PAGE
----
As a publisher you must decide on which format(s) you will publish your book. Do you want to publish e-books only? Do you want to publish print books only? Both?

Each carries with it a cost uniquely associated with the format published. E-books tend to be the cheapest to produce. But unless you are a top-notch do-it-yourselfer, you will still need someone to design your cover, your book’s interior, and convert your manuscript to e-book files. Depending on the book itself, this could cost anywhere from $100 to several hundred. The more graphic intensive (read labor intensive) the book, the higher the cost will be.

For print books there will be setup fees. If you want to keep your own copies in stock, expect printing and shipping costs. What about audio books? Production, studio, and narrator fees aren’t cheap so expect to dig deep into your pockets if you want to hear your book on your iPod.



Is there a future for print books or has the digital revolution started this format down an inexplicable path to extinction? If I had a crystal ball, I could answer that question with some degree of certainty. Print is still the largest medium and will continue to be that way…at least for a long while. My personal opinion is that print will be here forever. It might diminish its stronghold, but I foresee no extinction for the printed word. At some point in the future, the equilibrium between print and digital will find its own fulcrum. The fulcrum might shift from time to time (like the current resurgence in popularity of vinyl records), but print will always be around.

As much as I am a printed book fan, I am also a Kindle fan. Perhaps, since my wife and I travel a lot, it makes more sense (to me) to travel with one book-sized reading device that can hold thousands of books rather than hauling around several books from destination to destination. I find fiction more enjoyable to read on my Kindle, however I find non-fiction best suited for my needs in the print format. I’m a die-hard DIY person. I buy and use non-fiction books for reference. I mark pages with sticky notes. I find it downright painful to use my Kindle for reference as I haven’t mastered the art of bookmarking and fast retrieval of those bookmarks. For me, research is easier and faster with print books. Don’t get me wrong; I’m not advocating one medium over another—just stating a personal preference. And my point is, I am not alone in that preference.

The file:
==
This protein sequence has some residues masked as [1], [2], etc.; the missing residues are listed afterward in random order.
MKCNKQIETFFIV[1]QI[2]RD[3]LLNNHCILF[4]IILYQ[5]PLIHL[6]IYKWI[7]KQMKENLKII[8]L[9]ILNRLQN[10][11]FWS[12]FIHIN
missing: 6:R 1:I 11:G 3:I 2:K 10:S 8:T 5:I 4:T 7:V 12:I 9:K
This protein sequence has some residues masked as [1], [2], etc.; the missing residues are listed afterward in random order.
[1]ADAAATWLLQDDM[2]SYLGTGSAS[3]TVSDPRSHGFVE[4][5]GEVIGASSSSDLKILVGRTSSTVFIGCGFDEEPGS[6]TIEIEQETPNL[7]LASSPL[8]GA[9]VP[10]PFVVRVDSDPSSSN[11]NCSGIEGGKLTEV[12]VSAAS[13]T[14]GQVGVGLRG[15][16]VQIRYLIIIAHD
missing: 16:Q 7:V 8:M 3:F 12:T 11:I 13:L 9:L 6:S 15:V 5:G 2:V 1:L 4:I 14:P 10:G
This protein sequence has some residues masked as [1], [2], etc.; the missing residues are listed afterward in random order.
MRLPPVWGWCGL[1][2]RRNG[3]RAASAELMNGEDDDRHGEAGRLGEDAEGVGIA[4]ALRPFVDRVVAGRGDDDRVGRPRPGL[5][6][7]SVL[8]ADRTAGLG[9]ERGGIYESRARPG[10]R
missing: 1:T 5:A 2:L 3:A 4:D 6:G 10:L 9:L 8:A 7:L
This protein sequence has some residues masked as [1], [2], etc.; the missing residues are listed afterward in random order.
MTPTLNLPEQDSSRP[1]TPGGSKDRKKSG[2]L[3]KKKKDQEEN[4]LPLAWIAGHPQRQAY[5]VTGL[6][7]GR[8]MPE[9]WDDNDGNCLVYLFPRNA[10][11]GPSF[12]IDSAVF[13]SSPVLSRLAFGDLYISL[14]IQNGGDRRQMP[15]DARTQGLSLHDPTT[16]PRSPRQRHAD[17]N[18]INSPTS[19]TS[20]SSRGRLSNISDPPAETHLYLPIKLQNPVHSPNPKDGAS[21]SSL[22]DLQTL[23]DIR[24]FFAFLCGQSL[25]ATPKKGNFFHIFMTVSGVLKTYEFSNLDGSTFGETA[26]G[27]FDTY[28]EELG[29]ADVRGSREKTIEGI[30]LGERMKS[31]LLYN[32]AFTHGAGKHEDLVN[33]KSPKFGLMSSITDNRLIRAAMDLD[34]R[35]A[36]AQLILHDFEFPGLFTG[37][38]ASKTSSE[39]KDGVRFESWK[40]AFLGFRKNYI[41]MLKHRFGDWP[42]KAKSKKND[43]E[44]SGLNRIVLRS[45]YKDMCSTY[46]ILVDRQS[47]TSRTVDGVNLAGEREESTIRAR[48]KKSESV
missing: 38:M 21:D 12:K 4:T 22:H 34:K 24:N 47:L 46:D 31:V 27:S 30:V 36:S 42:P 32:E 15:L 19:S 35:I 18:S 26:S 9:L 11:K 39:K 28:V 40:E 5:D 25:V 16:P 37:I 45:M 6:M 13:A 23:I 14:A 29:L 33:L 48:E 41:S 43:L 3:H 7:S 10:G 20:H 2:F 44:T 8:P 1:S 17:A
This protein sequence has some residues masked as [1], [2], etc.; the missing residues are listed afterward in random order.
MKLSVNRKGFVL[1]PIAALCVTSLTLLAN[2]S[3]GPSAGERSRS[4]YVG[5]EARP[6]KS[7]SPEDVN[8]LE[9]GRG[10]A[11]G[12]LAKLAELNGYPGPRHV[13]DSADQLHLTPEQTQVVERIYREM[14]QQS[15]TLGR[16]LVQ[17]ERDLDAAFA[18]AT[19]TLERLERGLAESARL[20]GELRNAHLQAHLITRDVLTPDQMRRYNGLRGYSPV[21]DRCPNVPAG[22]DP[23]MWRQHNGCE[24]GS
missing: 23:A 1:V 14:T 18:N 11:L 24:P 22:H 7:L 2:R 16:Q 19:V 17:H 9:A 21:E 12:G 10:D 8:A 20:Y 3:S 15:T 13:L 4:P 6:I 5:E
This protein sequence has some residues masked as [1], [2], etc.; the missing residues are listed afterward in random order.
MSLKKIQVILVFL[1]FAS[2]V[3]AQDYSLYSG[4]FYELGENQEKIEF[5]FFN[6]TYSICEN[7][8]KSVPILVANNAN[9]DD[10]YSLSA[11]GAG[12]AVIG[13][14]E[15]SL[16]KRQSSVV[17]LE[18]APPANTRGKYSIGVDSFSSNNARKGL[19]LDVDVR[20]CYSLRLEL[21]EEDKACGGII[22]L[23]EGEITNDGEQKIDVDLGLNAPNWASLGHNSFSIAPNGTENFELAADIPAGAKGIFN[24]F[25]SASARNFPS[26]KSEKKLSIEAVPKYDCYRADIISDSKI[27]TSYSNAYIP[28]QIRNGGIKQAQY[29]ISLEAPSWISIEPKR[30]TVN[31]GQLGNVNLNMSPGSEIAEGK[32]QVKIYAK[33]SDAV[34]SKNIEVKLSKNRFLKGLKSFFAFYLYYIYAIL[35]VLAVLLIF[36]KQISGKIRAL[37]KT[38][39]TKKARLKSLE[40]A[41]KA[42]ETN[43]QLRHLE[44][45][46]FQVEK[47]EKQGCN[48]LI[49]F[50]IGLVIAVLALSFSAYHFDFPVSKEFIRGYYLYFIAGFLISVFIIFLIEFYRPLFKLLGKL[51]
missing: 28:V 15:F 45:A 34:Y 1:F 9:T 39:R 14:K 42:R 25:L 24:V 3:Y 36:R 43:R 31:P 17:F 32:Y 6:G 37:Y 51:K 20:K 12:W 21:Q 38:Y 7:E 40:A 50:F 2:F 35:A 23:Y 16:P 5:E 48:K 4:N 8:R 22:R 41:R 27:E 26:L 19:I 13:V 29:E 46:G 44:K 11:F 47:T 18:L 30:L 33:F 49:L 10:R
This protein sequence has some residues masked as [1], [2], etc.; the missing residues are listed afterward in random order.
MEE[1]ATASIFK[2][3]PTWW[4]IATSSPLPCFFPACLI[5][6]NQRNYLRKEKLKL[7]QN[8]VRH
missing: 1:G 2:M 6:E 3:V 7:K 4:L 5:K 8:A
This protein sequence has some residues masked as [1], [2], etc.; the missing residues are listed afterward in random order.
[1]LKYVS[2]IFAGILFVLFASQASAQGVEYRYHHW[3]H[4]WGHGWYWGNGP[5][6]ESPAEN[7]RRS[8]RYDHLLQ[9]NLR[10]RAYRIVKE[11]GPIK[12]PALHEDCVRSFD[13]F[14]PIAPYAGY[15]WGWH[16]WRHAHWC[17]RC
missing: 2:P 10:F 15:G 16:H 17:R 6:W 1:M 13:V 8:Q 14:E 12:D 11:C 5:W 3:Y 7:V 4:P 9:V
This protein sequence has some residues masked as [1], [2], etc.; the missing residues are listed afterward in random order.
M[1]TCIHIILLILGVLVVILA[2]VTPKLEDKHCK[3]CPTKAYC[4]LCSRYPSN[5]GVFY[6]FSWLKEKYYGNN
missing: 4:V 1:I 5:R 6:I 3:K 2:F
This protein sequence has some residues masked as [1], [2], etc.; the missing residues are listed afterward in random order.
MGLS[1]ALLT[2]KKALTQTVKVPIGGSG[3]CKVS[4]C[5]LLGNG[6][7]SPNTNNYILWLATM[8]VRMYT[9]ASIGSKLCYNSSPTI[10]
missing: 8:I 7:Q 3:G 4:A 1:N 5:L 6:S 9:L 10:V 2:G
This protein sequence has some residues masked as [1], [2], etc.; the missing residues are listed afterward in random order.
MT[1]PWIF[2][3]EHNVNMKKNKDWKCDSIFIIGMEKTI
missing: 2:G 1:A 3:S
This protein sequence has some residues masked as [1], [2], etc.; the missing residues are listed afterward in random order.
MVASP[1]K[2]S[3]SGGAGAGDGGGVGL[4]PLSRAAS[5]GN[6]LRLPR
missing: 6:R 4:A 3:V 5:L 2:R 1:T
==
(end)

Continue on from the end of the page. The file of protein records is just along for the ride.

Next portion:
Print books still sell—a lot. Non-fiction and fiction alike. Most beach goers and poolside readers don’t want to contend with sand and/or water getting on their electronic reading device.

As an author of print books, you must take a more active role when it comes to promoting your books than with e-books only. That means getting out and doing book signings at local bookstores and libraries. If an author’s name and face isn’t out there greeting the reading public, then that mountain of boxes stacked around your house will never dwindle in size.